Multiple Sclerosis (MS) is a disease of the central nervous system - the brain and spinal cord. The material surrounding nerve fibres is destroyed causing interruption to messages from the brain to other parts of the body hence affecting motor and sensory functions. The course of the disease is often unpredictable and the progression varies greatly from individual to individual.

It is a progressive disease that will affect individuals differently at different stages of the progression.

Some of the symptoms include:

  • Initially the participant may experience vague feelings of tingling or numbness in an area of the body;
  • As the disease progresses more severe symptoms develop including general weakness, muscle spasm, poor coordination and loss of sensation imparts of the body;
  • Slurred speech, blurred or double vision, dizziness, numbness, loss of balance, incontinence and changes in mood may also develop;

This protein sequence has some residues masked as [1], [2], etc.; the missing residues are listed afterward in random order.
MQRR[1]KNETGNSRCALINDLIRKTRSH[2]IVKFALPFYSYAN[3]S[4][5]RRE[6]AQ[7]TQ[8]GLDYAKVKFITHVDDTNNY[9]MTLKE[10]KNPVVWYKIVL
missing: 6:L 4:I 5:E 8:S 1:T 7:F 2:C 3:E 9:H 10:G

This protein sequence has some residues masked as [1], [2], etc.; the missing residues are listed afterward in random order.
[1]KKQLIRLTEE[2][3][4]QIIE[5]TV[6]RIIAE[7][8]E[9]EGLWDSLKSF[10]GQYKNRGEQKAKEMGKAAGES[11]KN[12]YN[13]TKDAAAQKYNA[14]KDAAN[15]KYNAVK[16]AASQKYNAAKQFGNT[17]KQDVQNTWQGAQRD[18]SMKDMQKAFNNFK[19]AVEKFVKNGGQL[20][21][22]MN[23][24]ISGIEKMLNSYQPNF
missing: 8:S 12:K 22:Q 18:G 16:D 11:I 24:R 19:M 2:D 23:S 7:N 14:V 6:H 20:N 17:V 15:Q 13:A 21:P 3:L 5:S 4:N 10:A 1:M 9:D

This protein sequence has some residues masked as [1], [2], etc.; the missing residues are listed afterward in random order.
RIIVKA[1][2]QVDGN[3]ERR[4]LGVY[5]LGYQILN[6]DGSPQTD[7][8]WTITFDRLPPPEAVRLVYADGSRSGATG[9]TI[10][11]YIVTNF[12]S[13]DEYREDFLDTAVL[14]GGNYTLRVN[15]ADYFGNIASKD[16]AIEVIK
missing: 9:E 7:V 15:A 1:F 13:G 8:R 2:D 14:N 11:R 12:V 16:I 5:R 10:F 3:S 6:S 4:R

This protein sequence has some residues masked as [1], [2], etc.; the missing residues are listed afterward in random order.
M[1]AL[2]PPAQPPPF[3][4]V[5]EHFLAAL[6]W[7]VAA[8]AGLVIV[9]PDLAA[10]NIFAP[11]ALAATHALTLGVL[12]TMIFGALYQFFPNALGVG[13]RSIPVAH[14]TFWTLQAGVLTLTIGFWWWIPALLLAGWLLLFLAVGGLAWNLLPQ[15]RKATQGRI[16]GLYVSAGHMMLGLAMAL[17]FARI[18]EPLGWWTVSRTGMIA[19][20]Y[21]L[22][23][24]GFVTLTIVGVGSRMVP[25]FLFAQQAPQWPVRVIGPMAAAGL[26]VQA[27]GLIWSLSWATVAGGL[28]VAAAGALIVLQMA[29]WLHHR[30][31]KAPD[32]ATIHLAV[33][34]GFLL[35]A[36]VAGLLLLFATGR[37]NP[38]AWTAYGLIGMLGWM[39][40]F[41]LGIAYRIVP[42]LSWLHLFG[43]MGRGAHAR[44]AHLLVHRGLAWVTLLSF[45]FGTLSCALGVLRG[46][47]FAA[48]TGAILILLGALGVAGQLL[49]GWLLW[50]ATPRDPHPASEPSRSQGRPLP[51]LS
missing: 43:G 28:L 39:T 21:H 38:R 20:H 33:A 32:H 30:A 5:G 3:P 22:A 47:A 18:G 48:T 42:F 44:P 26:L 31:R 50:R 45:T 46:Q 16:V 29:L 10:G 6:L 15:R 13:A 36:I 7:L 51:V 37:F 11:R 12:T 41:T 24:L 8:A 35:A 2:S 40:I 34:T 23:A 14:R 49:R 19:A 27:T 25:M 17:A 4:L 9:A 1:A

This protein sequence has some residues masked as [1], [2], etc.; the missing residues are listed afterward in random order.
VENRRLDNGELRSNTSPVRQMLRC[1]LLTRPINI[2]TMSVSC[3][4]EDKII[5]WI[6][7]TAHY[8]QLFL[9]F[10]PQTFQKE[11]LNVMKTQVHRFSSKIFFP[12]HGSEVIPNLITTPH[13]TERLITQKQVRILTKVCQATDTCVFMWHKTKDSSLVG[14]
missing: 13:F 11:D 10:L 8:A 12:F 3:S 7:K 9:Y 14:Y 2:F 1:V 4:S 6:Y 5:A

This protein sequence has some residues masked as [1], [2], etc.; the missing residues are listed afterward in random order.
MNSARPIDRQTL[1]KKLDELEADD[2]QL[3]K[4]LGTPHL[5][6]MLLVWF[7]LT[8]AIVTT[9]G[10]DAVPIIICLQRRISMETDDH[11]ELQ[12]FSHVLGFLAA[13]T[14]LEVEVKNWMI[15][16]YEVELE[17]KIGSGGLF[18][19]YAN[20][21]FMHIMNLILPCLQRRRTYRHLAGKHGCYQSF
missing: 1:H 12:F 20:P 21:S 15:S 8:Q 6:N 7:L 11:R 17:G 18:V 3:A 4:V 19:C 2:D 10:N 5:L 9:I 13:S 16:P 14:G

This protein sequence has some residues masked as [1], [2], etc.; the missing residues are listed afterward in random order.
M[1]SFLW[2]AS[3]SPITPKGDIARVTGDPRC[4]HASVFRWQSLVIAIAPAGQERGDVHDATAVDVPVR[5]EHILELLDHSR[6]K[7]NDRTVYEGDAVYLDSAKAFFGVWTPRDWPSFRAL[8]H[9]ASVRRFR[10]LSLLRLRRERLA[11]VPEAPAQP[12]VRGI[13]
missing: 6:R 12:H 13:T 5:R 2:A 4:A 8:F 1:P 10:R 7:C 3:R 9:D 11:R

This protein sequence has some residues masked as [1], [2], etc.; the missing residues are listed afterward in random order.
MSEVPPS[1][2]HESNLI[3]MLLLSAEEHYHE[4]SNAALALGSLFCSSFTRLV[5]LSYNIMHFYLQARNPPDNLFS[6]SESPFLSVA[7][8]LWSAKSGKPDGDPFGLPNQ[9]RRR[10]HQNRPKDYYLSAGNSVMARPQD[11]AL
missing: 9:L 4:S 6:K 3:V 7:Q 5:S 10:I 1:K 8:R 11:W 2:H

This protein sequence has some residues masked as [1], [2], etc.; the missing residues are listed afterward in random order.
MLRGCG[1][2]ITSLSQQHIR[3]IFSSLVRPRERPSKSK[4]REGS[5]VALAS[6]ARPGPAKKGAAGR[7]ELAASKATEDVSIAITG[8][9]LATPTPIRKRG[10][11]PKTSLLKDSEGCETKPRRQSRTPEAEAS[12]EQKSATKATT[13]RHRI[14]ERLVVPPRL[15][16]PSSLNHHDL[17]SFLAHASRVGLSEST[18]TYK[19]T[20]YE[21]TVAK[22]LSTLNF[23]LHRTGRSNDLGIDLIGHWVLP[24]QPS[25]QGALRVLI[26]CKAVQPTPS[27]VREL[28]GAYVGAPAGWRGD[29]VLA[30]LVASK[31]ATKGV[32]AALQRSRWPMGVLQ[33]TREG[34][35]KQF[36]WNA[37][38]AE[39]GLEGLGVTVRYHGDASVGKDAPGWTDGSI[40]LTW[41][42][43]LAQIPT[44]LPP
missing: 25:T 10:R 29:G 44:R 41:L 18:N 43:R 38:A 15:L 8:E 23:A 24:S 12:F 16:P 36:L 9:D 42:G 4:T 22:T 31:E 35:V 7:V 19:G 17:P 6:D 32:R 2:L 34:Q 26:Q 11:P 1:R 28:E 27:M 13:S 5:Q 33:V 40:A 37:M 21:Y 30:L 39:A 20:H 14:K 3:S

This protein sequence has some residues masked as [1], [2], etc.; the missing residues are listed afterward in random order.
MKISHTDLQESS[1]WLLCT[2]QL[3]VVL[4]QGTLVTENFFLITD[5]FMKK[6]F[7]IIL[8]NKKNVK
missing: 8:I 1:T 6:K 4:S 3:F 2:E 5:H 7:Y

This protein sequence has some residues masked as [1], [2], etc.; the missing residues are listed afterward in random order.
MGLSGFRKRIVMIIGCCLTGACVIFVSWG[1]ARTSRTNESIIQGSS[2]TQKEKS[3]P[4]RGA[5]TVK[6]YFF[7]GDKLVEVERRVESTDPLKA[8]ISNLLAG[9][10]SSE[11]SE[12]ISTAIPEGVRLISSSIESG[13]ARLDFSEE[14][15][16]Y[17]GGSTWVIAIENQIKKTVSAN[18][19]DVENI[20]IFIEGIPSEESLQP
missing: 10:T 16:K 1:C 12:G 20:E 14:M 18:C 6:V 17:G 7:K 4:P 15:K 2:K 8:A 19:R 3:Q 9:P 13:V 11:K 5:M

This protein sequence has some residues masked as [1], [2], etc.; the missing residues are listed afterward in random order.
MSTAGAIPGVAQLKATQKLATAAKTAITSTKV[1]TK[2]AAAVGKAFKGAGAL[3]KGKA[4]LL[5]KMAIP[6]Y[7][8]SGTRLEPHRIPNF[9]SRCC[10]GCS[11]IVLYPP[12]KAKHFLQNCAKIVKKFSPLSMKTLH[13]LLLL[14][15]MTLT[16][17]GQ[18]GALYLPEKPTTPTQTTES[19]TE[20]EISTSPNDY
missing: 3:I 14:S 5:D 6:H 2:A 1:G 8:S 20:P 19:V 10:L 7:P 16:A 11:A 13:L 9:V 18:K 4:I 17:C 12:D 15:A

• Memory, attention span and judgement may be affected; and
  • Periods of stability are usually followed by a series of attacks.

Symptoms vary greatly from individual to individual and therefore it is difficult to recommend interventions. Safety approaches should be adopted as with all people with disabilities. It is best to ask the participant concerned the best way of approaching the situation.

Programming Considerations

  • Fatigue can be brought on by routine daily activities; therefore individuals with MS are likely to be more fatigued in the afternoon.
  • Schedule rest periods during the day
  • Heat will tend to bring on fatigue more quickly so do not plan too much activity in hot weather.

Strategies for Inclusion

  • Not everyone is affected in the same way so always ask what a participant needs and what he or she feels they are able to participate in
  • Activities may need to be modified to include them in a group activity.
  • 1:1 support may be required for some activities, so this needs to be taken into account when developing staffing rosters

Behaviour Management Issues

  • Fatigue can induce depression

Further information

www.msaustralia.org.au